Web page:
Common error pathways seen in the RO-ILS data that demonstrate opportunities for improving treatment safety
Pract Radiat Oncol
© 2017 American Society for Radiation Oncology Purpose: The Radiation Oncology Incident Learning System (RO-ILS) receives event reports from facilities across the country. This effort extracted common error pathways seen in the data. These pathways, expressed as fault trees, demonstrate the need for, and opportunities for, preventing these errors and/or limiting their propagation to treatment. Methods and materials: As of the third quarter of 2016, 2344 event reports had been submitted to RO-ILS and reviewed. A total of 396 of the reports judged highest priority were rereviewed and assigned up to 3 keywords to classify events. Based on patterns among the keyword assignments, the data were further aggregated into pathways leading to 3 general error types: “problematic plan approved for treatment,” “wrong shift instructions given to therapists,” and “wrong shift performed at treatment.” Fault trees were created showing how different errors at different stages in the treatment process combine to flow into these general error types. Results: A total of 173 of the 396 (44%) events were characterized as belonging to 1 of these 3 general error types. Ninety-nine events were defined as “problematic plan approved for treatment,” 40 as “wrong shift instructions given to therapists,” and 34 as “wrong shift performed at treatment.” Seventy-six of these events (44%) resulted in incorrectly delivered treatment. Event discovery was by therapists (n = 76), physicists (n = 45), physicians (n = 23), dosimetrists (n = 15), or not identified (n = 9); 5 events were found as a result of the patient questioning the Northwell Health. For the event type “problematic plan approved for treatment,” 64 of the 99 (65%) events were attributable to physician error: incorrect target or dosing pattern prescribed. Conclusions: Data extracted from RO-ILS event reports demonstrate common error pathways in radiation oncology that propagate all the way to treatment. Additional study and coordination of efforts is needed to develop and share best practices to address the sources of these errors and curtail their propagation.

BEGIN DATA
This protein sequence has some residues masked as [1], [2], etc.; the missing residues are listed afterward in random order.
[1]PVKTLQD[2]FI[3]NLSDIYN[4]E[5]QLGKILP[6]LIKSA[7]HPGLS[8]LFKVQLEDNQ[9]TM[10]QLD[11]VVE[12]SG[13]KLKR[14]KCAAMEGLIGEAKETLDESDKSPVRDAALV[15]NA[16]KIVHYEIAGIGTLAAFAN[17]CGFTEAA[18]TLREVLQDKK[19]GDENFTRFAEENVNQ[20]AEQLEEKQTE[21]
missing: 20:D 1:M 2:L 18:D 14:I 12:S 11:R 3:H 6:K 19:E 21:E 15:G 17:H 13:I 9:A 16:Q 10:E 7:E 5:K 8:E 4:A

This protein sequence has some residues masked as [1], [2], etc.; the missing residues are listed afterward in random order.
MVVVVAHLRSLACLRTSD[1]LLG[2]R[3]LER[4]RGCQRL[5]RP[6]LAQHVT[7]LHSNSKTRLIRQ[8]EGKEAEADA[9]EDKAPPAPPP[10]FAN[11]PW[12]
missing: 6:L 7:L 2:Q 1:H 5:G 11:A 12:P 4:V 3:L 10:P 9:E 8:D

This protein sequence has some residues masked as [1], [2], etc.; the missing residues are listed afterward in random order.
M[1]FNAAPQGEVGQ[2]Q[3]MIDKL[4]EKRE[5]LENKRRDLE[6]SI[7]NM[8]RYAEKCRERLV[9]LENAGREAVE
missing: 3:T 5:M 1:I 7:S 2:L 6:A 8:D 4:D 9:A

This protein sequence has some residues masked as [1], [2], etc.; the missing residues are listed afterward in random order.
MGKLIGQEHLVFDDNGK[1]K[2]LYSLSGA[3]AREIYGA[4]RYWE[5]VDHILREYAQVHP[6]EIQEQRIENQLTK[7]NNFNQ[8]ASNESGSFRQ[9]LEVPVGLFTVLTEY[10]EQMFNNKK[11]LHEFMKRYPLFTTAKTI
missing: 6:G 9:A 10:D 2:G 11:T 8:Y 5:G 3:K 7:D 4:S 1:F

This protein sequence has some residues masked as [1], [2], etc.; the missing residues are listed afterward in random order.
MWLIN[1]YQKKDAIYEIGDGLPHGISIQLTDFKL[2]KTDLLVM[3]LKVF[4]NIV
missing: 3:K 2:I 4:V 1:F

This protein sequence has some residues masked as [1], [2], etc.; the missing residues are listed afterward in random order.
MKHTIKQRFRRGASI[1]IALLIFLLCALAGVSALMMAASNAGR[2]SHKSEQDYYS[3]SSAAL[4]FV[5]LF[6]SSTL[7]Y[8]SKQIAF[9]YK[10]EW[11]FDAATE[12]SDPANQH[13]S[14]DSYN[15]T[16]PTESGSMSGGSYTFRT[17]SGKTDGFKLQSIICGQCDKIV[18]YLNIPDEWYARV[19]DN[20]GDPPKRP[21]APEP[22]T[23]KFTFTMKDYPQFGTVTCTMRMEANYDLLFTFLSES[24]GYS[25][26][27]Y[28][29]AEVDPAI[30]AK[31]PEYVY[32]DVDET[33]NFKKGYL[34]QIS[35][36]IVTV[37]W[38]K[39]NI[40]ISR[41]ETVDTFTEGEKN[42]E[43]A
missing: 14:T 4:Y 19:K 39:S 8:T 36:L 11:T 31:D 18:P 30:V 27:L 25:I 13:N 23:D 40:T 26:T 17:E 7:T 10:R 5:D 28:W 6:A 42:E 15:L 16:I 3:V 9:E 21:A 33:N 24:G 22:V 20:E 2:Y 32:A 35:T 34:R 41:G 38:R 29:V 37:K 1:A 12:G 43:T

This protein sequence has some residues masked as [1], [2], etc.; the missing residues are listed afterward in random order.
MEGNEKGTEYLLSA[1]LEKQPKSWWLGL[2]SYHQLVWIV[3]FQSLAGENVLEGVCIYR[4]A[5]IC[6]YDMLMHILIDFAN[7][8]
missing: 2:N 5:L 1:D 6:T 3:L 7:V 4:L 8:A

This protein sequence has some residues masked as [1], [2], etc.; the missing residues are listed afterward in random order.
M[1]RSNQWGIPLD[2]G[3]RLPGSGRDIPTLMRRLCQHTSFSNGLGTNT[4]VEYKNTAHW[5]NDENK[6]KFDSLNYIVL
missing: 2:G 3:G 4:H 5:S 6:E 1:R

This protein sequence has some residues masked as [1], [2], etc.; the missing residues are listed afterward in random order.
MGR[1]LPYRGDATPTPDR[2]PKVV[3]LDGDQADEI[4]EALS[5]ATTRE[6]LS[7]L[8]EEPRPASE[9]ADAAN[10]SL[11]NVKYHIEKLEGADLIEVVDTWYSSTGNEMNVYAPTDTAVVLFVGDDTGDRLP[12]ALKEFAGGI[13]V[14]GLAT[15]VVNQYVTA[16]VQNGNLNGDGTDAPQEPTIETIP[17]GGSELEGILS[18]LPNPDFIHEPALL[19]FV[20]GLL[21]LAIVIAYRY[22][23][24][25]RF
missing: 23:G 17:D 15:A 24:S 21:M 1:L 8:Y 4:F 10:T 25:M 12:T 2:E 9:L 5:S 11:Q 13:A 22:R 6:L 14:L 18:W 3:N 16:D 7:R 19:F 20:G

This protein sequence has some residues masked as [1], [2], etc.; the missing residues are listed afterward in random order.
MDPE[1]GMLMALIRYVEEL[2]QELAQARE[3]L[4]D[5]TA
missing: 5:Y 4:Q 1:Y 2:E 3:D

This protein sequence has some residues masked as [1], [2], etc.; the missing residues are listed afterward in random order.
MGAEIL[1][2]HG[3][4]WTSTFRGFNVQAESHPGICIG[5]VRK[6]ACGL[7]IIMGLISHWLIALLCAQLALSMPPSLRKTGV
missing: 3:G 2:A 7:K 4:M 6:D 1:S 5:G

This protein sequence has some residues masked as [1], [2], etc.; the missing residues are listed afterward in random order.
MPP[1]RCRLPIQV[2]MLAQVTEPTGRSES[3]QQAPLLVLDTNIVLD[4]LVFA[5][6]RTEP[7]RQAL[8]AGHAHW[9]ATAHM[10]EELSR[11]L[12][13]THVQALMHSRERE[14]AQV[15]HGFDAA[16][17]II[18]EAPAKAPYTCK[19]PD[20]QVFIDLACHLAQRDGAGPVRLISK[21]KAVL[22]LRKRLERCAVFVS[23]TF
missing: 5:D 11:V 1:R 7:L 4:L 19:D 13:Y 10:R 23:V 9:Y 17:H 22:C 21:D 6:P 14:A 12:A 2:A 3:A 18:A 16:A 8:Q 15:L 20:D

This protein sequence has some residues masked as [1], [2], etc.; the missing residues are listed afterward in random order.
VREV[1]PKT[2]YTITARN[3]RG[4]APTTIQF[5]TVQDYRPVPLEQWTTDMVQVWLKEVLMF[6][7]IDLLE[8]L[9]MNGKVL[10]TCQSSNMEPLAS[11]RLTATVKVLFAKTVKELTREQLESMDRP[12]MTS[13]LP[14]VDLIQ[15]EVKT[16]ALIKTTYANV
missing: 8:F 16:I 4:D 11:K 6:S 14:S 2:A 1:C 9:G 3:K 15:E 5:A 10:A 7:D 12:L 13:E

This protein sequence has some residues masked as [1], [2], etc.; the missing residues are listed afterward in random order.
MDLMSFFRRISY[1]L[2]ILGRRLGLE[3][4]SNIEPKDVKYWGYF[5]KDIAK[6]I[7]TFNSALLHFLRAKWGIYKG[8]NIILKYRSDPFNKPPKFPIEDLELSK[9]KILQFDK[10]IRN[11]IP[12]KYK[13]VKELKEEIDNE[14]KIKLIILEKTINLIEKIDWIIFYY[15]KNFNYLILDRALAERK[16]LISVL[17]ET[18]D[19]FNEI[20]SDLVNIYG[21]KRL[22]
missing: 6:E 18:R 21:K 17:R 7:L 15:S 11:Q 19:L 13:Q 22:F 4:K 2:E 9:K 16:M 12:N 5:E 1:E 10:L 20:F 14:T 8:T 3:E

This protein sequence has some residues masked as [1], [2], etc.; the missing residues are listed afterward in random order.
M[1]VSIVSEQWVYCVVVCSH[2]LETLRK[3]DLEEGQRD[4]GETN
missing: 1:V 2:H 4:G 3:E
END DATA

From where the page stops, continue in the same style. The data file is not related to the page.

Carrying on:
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School of Medicine